NASA and Microsoft provide 3D tour of International Space Station

WASHINGTON, DC – NASA will today release an interactive, 3D photographic collection of internal and external views of the International Space Station and a model of the next Mars rover. The pictures come thanks to an integration of Microsoft’s Photosynth technology and Virtual Earth that will also allow ordinary users to generate 3D views of places around the world.

NASA and Microsoft’s Virtual Earth team developed the facility using hundreds of photographs and Microsoft’s Photosynth photo imaging technology. Using a click-and-drag interface, viewers can zoom in to see details of the space station’s modules and solar arrays or zoom out for a more global view of the complex.

“Photosynth brings the public closer to our spaceflight equipment and hardware,” said Bill Gerstenmaier, associate administrator for Space Operations at NASA Headquarters in Washington. “The space station pictures are not simulations or graphic representations but actual images taken recently by astronauts while in orbit. Although you’re not flying 220 miles above the Earth at 17,500 miles an hour, it allows you to navigate and view amazing details of the real station as though you were there.”

The Mars rover imagery gives viewers an opportunity to preview the hardware of NASA’s Mars Science Laboratory, currently being assembled for launch to the Red Planet in 2011. The NASA Photosynth collection also includes shuttle Endeavour preparing for its STS-118 mission in August 2008.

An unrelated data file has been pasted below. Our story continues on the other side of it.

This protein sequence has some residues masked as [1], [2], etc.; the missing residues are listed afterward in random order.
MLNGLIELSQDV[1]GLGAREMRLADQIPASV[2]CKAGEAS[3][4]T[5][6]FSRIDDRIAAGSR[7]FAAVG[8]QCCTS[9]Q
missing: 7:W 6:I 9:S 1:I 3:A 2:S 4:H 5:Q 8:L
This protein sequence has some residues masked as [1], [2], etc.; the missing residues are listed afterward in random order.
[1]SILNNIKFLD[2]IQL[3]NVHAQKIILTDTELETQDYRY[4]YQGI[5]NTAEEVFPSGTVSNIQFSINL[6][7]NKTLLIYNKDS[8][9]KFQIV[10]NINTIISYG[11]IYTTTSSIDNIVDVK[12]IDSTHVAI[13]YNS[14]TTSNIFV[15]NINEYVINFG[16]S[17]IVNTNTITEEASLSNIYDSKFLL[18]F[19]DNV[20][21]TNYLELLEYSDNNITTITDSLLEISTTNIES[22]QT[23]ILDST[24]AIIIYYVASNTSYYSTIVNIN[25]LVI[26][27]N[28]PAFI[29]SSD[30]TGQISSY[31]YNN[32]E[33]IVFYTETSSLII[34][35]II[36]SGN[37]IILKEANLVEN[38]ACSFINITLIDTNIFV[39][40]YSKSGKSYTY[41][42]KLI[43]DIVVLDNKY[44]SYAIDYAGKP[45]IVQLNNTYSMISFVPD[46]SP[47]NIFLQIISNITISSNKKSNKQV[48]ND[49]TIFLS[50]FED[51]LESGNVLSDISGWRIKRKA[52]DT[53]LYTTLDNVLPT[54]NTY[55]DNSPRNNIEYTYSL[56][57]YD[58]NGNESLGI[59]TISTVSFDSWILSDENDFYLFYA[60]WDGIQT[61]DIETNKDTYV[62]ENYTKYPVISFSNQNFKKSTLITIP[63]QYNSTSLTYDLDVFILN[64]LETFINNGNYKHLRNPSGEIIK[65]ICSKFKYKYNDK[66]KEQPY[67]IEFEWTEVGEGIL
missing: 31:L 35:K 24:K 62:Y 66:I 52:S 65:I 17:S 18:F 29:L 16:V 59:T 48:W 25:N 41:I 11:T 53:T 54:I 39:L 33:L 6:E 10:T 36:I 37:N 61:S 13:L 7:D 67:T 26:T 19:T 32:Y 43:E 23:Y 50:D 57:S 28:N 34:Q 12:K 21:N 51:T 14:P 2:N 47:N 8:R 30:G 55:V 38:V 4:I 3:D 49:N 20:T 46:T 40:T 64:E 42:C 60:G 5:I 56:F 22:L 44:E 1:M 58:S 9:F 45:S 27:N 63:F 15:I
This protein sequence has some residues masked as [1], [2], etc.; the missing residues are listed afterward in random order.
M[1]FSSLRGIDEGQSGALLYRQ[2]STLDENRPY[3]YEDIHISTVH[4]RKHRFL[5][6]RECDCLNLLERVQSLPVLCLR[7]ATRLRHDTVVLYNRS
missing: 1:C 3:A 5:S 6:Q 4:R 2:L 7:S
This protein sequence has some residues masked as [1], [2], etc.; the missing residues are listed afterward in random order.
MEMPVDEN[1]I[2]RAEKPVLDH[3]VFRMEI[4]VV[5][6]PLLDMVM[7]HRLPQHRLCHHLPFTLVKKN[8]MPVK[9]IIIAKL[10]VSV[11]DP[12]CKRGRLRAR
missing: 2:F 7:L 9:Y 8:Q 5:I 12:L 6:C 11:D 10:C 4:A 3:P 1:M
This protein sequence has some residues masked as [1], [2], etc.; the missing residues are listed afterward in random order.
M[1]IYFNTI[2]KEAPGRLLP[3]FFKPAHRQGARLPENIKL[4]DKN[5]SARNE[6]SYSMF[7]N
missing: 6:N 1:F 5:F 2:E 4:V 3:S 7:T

The images can be viewed at NASA’s Photosynth collection and Microsoft’s Virtual Earth website.

While wandering through the station, the public can join in a scavenger hunt. NASA has a list of items that can be found in the Photosynth collection, including a station crew patch, a spacesuit and a bell that is traditionally used to announce the arrival of a visiting spacecraft. Clues to help in the hunt will be posted on NASA’s Facebook page and @NASA on Twitter.

Photosynth software allows the combination of up to thousands of regular digital photos of a scene to present a detailed 3D model of a subject, giving viewers the sensation of smoothly gliding around the scene from every angle. A collection can be constructed using photos from a single source or multiple sources.

Photosynth software analyzes digital photographs and generates a 3D model by “stitching” the photos together. These models, or “synths,” can now be viewed using Silverlight technology across multiple platforms. The commercial update includes new controls that enable users to decide where and how they share synths by making synths public or unlisted. This allows organizations to manage the availability and access to synths, giving greater control over the visual representation of their places and premises. Synths can now include user-defined highlights to showcase key images and improve navigation.

Potential applications of the new offering include real estate, tourism and hospitality, retail, media and entertainment, ppublic sector and internal business use.